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Not addressing warranty issues may lead to business litigation

On Behalf of | Jun 18, 2015 | Business Litigation |

A successful business owner, whether in Michigan or elsewhere, knows that he or she needs to stand behind his or her products and services in order to build a strong reputation and to grow his or her customer base. Many may choose to do this by offering and honoring both written and implied warranties. However, warranty claims that are not addressed to a customer’s satisfaction may result in a business litigation claim.

Written warranties are commonly utilized by businesses of all types to guarantee the life expectancies of products and maintain customer satisfaction. Implied warranties, on the other hand, are simply based upon the expectations customers have for products or services. As consumer expectations may vary, it may seem impossible to live up to every individual’s definition of an implied warranty.

There are two basic types of implied warranties — those of merchantability and those of fitness. Those pertaining to merchantability essentially cover products as long as they are used solely for the purpose for which they were originally intended. The implied warranty of fitness, on the other hand, can cover products that are recommended by a business owner or employee for certain purposes but ultimately fail to live up to any assurances offered.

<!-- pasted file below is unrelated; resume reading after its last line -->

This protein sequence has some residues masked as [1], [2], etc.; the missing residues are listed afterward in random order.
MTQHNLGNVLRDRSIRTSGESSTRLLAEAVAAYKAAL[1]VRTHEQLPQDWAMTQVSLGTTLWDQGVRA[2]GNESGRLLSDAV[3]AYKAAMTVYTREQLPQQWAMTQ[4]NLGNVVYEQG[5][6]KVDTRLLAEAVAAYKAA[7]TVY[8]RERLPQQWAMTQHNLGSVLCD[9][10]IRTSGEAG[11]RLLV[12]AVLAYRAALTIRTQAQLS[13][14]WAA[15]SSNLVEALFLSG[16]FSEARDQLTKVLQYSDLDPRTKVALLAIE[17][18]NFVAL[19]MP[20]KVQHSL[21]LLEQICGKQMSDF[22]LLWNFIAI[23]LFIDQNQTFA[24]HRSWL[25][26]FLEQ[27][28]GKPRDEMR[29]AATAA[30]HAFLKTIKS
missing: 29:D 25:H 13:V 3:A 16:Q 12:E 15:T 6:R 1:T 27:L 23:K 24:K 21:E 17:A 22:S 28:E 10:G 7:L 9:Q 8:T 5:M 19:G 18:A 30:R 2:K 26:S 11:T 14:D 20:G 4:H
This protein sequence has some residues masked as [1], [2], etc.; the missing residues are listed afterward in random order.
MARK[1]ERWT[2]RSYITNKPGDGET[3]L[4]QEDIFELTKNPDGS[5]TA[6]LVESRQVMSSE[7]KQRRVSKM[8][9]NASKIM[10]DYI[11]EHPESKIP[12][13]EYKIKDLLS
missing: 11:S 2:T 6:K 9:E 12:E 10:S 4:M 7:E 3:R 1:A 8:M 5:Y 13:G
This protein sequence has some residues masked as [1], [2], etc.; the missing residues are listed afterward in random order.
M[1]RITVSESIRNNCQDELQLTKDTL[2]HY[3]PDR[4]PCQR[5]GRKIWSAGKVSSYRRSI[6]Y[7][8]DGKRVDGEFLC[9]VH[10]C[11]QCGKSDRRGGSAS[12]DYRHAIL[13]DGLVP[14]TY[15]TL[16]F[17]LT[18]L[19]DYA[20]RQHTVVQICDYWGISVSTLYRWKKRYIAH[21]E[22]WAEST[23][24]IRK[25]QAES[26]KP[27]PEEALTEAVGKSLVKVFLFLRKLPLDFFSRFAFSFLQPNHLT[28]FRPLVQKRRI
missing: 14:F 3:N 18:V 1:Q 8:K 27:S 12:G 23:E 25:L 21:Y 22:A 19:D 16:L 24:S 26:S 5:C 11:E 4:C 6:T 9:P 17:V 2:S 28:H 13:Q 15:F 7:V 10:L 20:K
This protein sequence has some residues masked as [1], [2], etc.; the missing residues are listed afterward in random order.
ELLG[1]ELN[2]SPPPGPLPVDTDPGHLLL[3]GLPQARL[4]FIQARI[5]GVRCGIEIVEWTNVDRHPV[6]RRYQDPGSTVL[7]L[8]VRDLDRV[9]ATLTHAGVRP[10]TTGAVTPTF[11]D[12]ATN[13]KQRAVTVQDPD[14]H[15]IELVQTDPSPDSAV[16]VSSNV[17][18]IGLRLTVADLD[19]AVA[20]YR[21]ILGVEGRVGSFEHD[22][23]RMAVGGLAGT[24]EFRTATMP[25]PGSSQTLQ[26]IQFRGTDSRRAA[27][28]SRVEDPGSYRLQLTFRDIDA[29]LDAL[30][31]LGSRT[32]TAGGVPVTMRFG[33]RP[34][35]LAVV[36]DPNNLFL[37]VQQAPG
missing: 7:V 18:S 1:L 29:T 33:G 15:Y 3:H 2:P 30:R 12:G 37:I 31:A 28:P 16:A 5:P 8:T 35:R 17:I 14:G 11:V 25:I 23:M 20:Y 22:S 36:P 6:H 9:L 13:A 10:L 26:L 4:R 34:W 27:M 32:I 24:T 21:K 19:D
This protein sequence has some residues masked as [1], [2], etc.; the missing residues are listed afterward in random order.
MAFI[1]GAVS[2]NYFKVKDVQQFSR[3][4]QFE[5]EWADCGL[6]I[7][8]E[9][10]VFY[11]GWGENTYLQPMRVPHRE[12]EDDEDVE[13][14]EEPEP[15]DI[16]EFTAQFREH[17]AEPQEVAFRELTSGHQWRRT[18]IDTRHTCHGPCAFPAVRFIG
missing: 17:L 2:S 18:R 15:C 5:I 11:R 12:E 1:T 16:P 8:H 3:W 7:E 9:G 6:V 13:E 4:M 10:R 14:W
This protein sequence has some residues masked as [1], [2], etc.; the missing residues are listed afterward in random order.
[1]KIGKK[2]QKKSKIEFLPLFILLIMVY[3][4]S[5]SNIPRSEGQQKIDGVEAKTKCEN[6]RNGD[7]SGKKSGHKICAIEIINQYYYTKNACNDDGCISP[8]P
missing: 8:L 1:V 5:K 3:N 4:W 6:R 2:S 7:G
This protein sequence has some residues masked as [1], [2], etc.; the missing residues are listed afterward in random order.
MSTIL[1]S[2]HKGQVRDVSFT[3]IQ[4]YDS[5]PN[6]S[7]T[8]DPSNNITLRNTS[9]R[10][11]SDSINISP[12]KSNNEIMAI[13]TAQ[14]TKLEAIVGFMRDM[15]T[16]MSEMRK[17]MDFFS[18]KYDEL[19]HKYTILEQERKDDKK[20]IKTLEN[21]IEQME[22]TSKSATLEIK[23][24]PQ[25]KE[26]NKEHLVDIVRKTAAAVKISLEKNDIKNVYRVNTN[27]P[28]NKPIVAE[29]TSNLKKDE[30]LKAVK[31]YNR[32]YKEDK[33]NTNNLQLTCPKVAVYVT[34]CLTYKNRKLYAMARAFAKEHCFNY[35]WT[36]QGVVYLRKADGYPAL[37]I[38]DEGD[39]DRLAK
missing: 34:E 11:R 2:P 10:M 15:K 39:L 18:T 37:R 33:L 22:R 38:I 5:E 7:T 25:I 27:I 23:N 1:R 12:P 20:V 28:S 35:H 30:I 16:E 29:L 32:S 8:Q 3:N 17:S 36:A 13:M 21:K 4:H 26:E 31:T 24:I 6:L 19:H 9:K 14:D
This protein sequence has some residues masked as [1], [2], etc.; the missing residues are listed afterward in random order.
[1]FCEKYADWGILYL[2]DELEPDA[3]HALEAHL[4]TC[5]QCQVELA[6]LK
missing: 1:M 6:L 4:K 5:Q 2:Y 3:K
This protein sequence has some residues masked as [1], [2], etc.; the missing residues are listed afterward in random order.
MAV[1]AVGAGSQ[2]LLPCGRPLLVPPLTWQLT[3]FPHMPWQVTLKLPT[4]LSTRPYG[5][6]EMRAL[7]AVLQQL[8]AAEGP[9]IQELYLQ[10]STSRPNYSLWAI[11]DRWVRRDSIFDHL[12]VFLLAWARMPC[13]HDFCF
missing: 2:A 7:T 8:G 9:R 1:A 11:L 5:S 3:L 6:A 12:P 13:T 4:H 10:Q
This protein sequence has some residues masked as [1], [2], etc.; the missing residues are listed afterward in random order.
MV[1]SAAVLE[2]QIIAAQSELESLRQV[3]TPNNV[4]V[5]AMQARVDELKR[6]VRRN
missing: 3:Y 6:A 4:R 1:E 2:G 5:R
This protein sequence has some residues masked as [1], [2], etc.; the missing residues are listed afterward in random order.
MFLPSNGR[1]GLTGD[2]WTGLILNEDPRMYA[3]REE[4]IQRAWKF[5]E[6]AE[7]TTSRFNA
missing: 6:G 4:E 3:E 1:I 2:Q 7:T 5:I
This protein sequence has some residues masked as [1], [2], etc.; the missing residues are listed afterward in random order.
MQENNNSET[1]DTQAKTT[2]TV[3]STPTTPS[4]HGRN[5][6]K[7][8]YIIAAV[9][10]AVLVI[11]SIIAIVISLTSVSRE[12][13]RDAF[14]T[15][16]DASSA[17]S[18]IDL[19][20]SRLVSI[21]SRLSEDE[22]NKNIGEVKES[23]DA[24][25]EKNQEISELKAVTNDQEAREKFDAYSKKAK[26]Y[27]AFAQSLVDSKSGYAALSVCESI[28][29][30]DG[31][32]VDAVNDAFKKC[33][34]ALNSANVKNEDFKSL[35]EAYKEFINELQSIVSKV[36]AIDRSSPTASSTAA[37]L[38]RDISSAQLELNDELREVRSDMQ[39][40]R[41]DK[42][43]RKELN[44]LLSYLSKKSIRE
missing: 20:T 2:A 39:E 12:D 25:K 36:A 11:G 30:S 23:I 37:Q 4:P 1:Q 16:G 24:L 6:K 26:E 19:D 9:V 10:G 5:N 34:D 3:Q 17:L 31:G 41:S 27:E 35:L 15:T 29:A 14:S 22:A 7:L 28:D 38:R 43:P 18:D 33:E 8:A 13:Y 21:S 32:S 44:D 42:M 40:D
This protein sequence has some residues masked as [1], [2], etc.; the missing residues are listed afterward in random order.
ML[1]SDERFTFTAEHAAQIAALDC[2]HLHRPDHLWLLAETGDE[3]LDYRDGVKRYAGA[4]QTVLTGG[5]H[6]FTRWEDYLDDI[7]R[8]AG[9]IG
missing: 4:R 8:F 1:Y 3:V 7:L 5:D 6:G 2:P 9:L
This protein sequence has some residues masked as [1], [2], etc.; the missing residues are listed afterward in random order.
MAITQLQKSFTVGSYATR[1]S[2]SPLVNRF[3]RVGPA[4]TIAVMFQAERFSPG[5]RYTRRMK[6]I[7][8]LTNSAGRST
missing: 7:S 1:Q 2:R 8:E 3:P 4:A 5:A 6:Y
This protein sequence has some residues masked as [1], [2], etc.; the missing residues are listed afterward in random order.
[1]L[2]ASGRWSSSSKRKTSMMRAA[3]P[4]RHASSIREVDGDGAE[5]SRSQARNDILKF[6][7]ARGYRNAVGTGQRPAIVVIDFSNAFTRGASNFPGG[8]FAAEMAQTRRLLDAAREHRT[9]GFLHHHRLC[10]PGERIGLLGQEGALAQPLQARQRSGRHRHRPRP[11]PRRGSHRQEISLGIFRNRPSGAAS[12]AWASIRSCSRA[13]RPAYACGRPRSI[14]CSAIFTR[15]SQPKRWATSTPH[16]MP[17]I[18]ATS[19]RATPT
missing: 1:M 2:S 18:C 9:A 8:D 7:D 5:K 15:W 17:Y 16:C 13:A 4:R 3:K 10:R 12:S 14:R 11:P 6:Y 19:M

Offering and honoring warranties, both written and implied, is not only good for business but can help prevent some legal issues down the line. If a customer does choose to pursue business litigation over what he or she claims to be a breach of warranty, company owners in Michigan and elsewhere can seek legal assistance to fight or settle such complaints. To help avoid this issue in general, it is possible to review current written warranties and discuss the implied warranties that could apply to one’s products and/or services with an experienced business attorney.

Source: FindLaw, “What is an Implied Warranty?“, Accessed on June 13, 2015


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